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Which leads us to the fourth, and final set of Money Lessons and Conditions:

  1. There are rewards and/or consequences to our actions. If you do your part, I’ll do mine. But if you don’t, then I won’t either.
  2. Responsibility brings value (and is rewarded). Irresponsibility, not so much
  3. I don’t care how much you want something if you’re not willing to do your part of the agreement (Earned vs. entitlement)

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Final Note – Unconditional Love Means Money Conditions

It’s our responsibility as parents to train our kids in the way they should go…in their actions, behaviors and decision making. Especially when it comes to money because neither our school systems or our culture will or can give them the solid foundation they need when it comes to money and the pursuit of financial independence. The first time I heard a parent use the phrase “my love is unconditional but my money isn’t” seemed a little harsh. But the more I processed the concept, the more I realized it was both responsible parenting and very loving. Teaching our kids that money, rewards and promotions are very conditional helps our kids develop the work ethic and fiscal responsibility they need to take care of themselves and form a proper relationship with money.

My love is unconditional but my money isn’t!

Money, Motley Fool and the Cost of Christmas

Silly title, I know. But the financial advisory firm, Motley Fool, reported that the average American household spent about $929 on Christmas presents last year. Here. There’s no reason to believe we won’t spend even more this year given the economy and the American people’s confidence in it. Then I got to thinking…
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We are just about one quarter of a year, 13 weeks, away from Christmas. It made me think about smart ways to steward our money so that we can fulfill your Christmas shopping desires without going into debt or breaking the bank.
Then I thought that it has been a while since we discussed together God’s plan for each of us to live in financial freedom so that we are able, and free, to worship Him!
Galatians 5:1 “It is for freedom that Christ has set us free. Stand firm, then, and do not let yourselves be burdened again by a yoke of slavery.”
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Here are some simple ways to experience financial freedom, including saving money for Christmas presents, if you haven’t already started:
1. Put aside $72/week, starting with tomorrow’s paycheck, to pay for Christmas
2. While your saving anyway, increase your savings to $120/week and put aside $30/week towards your emergency fund and $20/wk towards your 401K plan, why?
a. your Christmas presents will be paid for by the time Christmas arrives
b. you want to have a readily available emergency fund for life’s little bumps…sometimes expensive bumps (this is called “sleep well at night money”)
c. most companies have a matching 401K plan where you get free money just for participating in the plan…who doesn’t want/need free money?
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3. Another way to save money for Christmas is to cut back expenses. Now is a great time to see if you are getting the value for your money on:
a. subscriptions (software, magazines, wine of the month club, etc)
b. gym memberships
c. phone apps and reoccurring monthly phone expenses
d. everything Amazon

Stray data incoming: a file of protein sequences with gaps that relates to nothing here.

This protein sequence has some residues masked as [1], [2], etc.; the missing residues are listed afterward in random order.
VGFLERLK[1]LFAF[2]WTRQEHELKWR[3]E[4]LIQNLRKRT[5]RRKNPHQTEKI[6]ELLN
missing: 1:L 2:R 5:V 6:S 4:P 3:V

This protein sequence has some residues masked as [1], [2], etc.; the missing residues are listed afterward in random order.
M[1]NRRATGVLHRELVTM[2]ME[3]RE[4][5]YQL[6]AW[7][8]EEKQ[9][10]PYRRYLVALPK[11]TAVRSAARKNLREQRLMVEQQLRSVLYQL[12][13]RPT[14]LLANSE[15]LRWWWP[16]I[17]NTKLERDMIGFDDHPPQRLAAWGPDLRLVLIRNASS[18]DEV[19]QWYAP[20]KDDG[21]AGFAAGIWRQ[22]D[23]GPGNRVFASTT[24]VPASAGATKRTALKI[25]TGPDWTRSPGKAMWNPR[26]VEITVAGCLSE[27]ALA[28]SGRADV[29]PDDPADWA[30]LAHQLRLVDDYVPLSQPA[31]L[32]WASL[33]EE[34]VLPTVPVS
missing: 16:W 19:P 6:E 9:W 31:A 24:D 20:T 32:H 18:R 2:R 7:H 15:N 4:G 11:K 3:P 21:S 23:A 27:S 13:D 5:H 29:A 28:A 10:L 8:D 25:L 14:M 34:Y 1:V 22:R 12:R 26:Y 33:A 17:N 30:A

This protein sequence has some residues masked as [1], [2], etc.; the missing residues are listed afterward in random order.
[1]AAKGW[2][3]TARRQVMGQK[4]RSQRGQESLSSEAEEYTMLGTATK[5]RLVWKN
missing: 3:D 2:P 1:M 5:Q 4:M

e. cable and internet…are you taking advantage of all the features (and costs)?
Maybe you can save some money by cutting out things you are not getting the value from.
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Make every effort not to go into debt to afford a merry Christmas. God said, through King Solomon: The rich rule over the poor, and the borrower is slave to the lender.
Don’t become a slave to debt. Live financially free to love and serve the Lord!
 
Psalm 119:45 “I will walk about in freedom, for I have sought out your precepts.
Financial freedom (and a debt free Christmas) is not easy…but worth it!

The Working Backward Series: How Much Home Can I Afford?

Unknown-1The Working Backwards Series?

The Working Backwards Series takes a look at budgeting in each spending category from the standpoint of “how much can I afford given our income, lifestyle and choices?” In this case,  we are talking about a family of four living in Austin, Texas and making $74,000 a year (the average household income in Austin).

What are we trying to accomplish? We want to show what a balanced, sustainable budget looks like, and one way to do that is to “back into” the dollar amount for each budget category given life choices: Raising two children in a two income home. While we understand we can spend more in categories that mean a lot to us, and each family is different, we want to set expectations that the discipline of a balanced budget, (spending and saving less than we make), requires conscious decisions, sacrifices and tradeoffs to meet our long term goals and desires that include financial freedom.

To see more from the Working Backwards Series, read last month’s post:  Working Backwards Series: Autos 

Topic For This Post: HOME & HOME EXPENSES

Our homes or apartments are normally the largest expenses in our budget, so “right sizing” our housing costs is essential to living in financial freedom with a balanced budget.  How much home can we afford in our balanced budget? It is a tricky and emotional question. Americans are passionate about their homes. The question has many variables too: If we own our homes outright, then our home expenses are just operating costs like utilities, taxes,maintenance, etc. But if we have a home loan(s) or rent, we have monthly mortgage/rent payments that must be factored in as well. For the purposes of this exercise, we will look at the budget with and without home loans/rent.